“He knew that when he kissed this girl, his mind would never romp again like the mind of God. So he waited, listening for a moment longer to the tuning fork that had been struck on a star. Then he kissed her, and when his lips touched she blossomed for him like a flower and the incarnation was complete“. — The Great Gatsby
“I lay awake thinking and my mind jumping around. Then I couldn’t keep away from it, and I started to think about Brett. I was thinking about Brett and my mind started to go in sort of smooth waves. Then all of a sudden I started to cry. After a while it was better and I lay in bed and listened to the heavy trams go by.. and then I went to sleep”. — The Sun Also Rises
“Her fingers went over the mould of his face, over his features. How perfect and foreign he was—ah how dangerous! Her soul thrilled with complete knowledge. This was the glistening, forbidden apple … She kissed him, putting her fingers over his face, his eyes, his nostrils, over his brows and his ears, to his neck, to know him, to gather him in by touch.” — Women in Love
The fourth, Lynch’s ad featuring Gustave Flaubert is mysteriously unavailable on YouTube, but reportedly features another future Twin Peaks star, Lara Flynn Boyle and goes something like this:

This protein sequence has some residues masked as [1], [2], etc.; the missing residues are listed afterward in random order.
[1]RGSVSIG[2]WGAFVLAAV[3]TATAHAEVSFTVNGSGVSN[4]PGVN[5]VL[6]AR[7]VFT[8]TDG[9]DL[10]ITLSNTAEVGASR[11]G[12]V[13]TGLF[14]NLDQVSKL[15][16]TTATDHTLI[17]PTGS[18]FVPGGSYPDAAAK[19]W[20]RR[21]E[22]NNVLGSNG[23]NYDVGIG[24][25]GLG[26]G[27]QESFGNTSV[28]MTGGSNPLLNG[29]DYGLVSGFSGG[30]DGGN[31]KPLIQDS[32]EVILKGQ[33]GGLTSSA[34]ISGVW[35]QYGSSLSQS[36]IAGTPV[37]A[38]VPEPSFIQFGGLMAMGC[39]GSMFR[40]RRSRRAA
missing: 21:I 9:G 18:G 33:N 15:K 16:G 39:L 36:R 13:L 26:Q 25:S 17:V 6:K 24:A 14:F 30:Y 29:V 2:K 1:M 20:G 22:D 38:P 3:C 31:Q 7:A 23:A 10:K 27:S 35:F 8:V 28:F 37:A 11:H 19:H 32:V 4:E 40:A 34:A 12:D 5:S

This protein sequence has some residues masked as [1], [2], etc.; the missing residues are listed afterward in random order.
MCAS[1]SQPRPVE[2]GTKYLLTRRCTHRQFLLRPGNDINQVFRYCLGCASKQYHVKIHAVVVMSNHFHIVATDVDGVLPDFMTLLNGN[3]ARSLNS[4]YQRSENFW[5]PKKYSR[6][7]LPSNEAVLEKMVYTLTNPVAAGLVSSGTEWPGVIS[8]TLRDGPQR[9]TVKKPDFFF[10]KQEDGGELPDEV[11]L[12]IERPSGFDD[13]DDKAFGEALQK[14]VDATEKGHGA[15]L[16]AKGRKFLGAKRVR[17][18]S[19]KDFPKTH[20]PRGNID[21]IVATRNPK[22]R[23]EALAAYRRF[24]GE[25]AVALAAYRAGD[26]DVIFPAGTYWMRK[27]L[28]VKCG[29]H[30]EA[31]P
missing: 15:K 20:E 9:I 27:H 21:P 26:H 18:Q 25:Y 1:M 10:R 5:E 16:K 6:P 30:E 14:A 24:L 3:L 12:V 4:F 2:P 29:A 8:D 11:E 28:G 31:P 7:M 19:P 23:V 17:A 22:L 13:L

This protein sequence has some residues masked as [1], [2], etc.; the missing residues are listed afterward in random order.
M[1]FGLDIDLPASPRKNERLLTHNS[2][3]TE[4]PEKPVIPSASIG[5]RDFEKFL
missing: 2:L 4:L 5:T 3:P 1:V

A man and a woman embrace. Through a voice-over, a narrator quotes from Gustave Flaubert (whose name appears briefly on the screen),” Afterwards she would wander through the room exploring it. She would open draws and looks at herself in the shaving mirror.” There is a shot of a woman’s distorted face in a large round mirror. The woman picks up a pipe and puts it in her mouth as the narrator continues. “Often times, she would place his pipe between her teeth. The one he kept on his night table amongst the lemons, the lumps of sugar, and the jug of water.” There is a close up of the woman’s face.” It took them over a quarter of an hour to say goodbye.” The commercial ends with a close up of the Obsession perfume bottle.”
(taken from Wrapped in Plastic no.19)
“Lost”, “Cherry Pie”, “Mystery of G”, “The Rescue” Georgia Coffee (1991)